Why You Should Visit:
Though it looks like any other church from outside, the interior decor is very nice, full of sculptures and ornaments.
Has some serious history attached to it as well – you can view the documentation that shows that Picasso was baptised here in 1881.
Iglesia de Santa María del Sagrario

4) Iglesia de Santa María del Sagrario

The church of Santa Maria is a small Tabernacle church adjacent to the cathedral of Malaga. The interiors are richly carved with many spectacular works of art.

The small church was partly built over an ancient mosque. The papal bull of 1488 authorized the construction of the cathedral and this church. The construction style is Isabelline Gothic that was popular for Christian buildings constructed after the defeat of the Moors. The richly carved façade of the church was originally intended for the frontal portion of the cathedral. The church has one rectangular nave with a flat head. The building is home to one of the fraternities that take out a procession on Holy Week called the Brotherhood of Christ Maimed.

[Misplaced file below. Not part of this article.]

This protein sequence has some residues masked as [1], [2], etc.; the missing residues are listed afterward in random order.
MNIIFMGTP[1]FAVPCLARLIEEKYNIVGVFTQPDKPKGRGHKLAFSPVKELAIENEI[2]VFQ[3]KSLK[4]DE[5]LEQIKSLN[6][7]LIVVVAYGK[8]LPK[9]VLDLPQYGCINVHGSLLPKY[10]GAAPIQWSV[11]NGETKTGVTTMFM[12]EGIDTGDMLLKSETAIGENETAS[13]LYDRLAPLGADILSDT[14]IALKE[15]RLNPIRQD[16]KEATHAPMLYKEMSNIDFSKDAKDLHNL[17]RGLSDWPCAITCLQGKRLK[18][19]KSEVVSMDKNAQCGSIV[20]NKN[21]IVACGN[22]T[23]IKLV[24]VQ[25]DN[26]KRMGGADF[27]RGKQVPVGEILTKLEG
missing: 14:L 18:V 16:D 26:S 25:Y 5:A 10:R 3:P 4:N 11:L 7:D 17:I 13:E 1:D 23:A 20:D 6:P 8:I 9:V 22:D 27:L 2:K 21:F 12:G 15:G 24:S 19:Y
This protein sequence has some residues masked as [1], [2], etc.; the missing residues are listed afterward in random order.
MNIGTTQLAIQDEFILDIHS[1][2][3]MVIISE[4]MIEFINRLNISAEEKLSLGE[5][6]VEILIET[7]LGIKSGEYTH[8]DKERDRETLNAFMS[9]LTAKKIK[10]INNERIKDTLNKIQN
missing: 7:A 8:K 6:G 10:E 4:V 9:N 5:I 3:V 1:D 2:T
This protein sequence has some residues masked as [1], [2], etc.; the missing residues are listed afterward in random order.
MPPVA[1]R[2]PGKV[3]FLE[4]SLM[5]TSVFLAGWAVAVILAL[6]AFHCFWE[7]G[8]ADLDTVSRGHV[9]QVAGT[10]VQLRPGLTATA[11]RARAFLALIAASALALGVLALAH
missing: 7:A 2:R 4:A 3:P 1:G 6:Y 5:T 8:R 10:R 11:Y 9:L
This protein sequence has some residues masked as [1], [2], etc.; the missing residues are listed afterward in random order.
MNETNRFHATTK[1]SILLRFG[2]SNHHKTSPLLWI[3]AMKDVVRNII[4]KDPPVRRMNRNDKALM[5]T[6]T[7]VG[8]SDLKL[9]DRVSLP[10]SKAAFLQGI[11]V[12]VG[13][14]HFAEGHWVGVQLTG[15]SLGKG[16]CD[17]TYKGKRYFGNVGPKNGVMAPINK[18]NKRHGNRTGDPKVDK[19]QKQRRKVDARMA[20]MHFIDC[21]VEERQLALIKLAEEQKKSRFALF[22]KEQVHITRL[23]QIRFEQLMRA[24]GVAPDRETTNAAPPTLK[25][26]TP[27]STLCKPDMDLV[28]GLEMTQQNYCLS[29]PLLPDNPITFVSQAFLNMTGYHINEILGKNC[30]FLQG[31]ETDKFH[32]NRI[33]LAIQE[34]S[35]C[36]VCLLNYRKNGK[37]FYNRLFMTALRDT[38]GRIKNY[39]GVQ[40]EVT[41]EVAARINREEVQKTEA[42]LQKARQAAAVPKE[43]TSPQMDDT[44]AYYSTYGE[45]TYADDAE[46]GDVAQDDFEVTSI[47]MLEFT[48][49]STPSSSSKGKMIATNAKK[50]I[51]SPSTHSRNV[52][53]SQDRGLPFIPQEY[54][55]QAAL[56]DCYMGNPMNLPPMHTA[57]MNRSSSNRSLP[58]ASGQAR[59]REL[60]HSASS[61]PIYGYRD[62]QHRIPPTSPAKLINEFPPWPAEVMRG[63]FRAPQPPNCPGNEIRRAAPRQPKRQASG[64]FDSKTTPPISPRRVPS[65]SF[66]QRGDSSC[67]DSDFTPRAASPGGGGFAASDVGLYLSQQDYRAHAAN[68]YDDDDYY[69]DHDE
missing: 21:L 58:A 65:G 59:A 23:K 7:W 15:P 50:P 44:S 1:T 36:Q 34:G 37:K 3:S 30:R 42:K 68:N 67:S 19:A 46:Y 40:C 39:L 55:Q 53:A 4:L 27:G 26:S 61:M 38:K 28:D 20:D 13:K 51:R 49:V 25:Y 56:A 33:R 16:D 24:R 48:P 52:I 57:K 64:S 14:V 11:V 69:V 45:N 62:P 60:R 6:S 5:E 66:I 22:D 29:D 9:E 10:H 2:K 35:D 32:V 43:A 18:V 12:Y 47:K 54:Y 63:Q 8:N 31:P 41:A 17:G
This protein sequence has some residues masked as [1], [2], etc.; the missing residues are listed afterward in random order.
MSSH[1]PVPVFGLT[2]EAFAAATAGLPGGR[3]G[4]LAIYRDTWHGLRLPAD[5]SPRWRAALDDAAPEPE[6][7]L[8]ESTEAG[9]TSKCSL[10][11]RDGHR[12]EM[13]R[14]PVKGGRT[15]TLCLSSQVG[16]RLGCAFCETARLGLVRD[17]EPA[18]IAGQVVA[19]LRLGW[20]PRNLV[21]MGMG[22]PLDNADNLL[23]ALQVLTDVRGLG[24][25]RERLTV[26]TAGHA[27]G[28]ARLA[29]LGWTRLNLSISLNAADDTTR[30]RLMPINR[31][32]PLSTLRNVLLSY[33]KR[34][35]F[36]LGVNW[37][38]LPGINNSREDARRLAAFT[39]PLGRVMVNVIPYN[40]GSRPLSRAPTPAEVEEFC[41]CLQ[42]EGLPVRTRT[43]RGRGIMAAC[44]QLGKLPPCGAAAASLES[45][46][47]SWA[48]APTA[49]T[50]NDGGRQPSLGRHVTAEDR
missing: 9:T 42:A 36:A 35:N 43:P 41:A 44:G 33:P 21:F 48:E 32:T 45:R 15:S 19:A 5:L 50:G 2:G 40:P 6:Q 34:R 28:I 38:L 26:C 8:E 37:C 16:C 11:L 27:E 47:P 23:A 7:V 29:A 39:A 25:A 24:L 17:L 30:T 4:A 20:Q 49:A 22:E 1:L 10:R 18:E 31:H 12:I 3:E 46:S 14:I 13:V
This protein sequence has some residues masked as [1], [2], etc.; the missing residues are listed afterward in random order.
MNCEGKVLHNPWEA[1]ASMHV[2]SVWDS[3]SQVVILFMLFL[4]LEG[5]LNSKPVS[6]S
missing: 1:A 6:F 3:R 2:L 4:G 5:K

The church has many elaborately carved altarpieces including one that depicts the lives of Saint Paul and Saint Peter and a gilded altarpiece of the Virgen de Lourdes. The unique pulpit is made of red marble. The main altarpiece was destroyed during the Spanish Civil War. It was replaced by an altarpiece from the Spanish town of Becerril de Campos. An altarpiece depicting the Virgen del Sagrario, also from Becerril de Campos was gifted to the church by a prominent family of Malaga.
Catedral de Málaga

5) Catedral de Málaga (must see)

The main church of the city, Catedral de Málaga is located near the ruin of the Alcazaba Mosque and the Moorish castle of Gibralfaro. The interiors are filled with impressive religious artwork.

The cathedral was built between 1528 and 1782. The structure has only one tower. The plan of the architect, Diego de Siloe had two towers. The second tower was not built because of financial constraints. This earned the structure, the nickname La Manquita or the one-armed lady. The cathedral took over two centuries to build; as a result, two styles of architecture were used – the exterior and façade have a Baroque style while the interiors have a Renaissance pattern. The exterior and façade have two floors. The tower is 84 meters high and the second tallest in Andalusia.